- “You have to share the ball.”
- “Start looking for your teammates.”
- “Quit taking the first damn shot you see.”
- “Come on, pass the damn ball.”
Why do coaches have to keep screaming this message? The answer seems easy. Basketball players love to shoot. In other words, many players have trouble resisting their inner ball hog. Consequently, coaches have to scream a lot.
Academic meetings typically involve less screaming. But the behavior we see in these meetings is surprisingly similar to what we see on a basketball court. For example, recently I attended a meeting at Southern Utah University. The meeting began at 4 pm, and 25 minutes later we still hadn’t started on the items that were the actual subject of this gathering. Instead, numerous people had chimed in on items we supposedly had finished in our previous meeting (and other issues not related to the subject at hand). Read More »
I’m so pleased to see that stand-up meetings are gaining ground (or at least exposure, in the Wall Street Journal). I am on the record as someone who dislikes meetings in general; I also work much of the day standing up (at a great adjustable desk that Ikea unfortunately no longer makes).
As Rachel Silverman writes:
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Stand-up meetings are part of a fast-moving tech culture in which sitting has become synonymous with sloth. The object is to eliminate long-winded confabs where participants pontificate, play Angry Birds on their cellphones or tune out. …
In line at the Star$$ on campus, I got to chatting with Professor C just in front of me. She ordered a latte and bought the last of the delicious Star$$ cake donuts, which I had had my eye on. When I got to the order desk, I asked the barista (actually a male, so I guess a barister!) if he had any more in back. Professor C offered to split the donut with me, and I said OK, but I insisted on giving her $1, my share of its cost. She then said she prefers one-half donut to a whole donut anyway, and so do I. She gave the barister a $1 tip. Everyone was better off—a clear Pareto improvement compared to the situation where she got the donut, and the barister and I got nothing.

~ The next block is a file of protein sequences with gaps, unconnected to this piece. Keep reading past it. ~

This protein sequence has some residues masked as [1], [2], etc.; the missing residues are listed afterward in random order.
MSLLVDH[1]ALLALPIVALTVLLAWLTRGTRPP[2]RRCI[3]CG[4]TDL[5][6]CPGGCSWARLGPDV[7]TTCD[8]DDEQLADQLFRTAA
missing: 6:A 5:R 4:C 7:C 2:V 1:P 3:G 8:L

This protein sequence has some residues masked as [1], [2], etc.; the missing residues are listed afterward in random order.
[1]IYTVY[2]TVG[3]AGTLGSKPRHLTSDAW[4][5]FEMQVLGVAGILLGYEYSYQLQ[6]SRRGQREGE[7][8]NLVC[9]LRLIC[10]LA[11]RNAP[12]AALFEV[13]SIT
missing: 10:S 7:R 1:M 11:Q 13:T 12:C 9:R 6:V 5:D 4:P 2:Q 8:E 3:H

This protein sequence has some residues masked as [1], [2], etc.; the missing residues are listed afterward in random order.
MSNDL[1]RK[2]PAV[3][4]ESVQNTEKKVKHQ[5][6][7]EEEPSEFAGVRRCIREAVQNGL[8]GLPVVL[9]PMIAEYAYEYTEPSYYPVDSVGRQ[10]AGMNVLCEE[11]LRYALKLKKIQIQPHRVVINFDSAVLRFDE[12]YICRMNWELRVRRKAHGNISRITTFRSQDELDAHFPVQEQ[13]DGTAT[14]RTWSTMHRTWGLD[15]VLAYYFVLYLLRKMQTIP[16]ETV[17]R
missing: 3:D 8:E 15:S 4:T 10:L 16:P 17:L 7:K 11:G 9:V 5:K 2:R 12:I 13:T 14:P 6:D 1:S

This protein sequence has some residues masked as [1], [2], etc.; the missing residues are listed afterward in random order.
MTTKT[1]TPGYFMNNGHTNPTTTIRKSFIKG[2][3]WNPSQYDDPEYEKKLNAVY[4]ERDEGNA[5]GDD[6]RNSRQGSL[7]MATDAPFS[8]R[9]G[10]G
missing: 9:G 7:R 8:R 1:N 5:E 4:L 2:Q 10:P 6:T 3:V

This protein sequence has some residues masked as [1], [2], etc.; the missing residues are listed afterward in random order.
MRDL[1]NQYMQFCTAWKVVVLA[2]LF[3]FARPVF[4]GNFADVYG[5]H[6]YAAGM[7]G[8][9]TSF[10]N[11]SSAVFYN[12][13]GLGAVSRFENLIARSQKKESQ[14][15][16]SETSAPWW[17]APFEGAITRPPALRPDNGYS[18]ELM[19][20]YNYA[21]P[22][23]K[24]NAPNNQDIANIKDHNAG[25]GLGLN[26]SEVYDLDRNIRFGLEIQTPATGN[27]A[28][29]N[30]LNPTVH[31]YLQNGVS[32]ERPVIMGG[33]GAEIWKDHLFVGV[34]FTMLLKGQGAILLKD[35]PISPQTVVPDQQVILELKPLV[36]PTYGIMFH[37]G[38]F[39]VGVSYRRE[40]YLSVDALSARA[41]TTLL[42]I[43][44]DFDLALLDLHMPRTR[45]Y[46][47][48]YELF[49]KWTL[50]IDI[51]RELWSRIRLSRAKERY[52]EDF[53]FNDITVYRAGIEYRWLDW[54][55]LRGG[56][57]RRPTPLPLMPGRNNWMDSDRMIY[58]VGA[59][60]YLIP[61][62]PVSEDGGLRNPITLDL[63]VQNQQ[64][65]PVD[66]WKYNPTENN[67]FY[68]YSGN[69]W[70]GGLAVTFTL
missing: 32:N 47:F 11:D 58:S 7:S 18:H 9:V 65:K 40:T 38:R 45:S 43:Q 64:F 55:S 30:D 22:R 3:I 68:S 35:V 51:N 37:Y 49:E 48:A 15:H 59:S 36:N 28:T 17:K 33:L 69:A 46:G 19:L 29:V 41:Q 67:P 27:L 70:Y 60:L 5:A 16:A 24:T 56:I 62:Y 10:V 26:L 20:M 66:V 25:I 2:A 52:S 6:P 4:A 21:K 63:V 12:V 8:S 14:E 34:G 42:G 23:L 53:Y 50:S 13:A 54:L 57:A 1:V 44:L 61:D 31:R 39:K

McKinsey is out with a new report on government innovation in Kenya and the Republic of Georgia. It’s basically the story of how developing countries can harness technology to circumvent entrenched bureaucracy and make government both cheaper and more efficient.
Here are both cases in a nutshell, with a couple snippets from each:
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Challenge: Nearly 40% of Kenyans live on less than $2 a day, and corruption is still cited as an ongoing challenge for citizens and businesses. The World Bank has reported, however, that if Kenya can sustain its recent growth rate, it’s on track to become a lower-middle-income country in the next decade. And a new constitution establishes the citizen’s right to access government information—a right that must now be implemented.
Leave it to the Dutch to turn a playground feature into public-transit innovation. Next time you’re tripping down a set of dirty, crowded subway stairs in your city, just remember that there’s a better way. The Dutch are calling it a “transit accelerator.” Read More »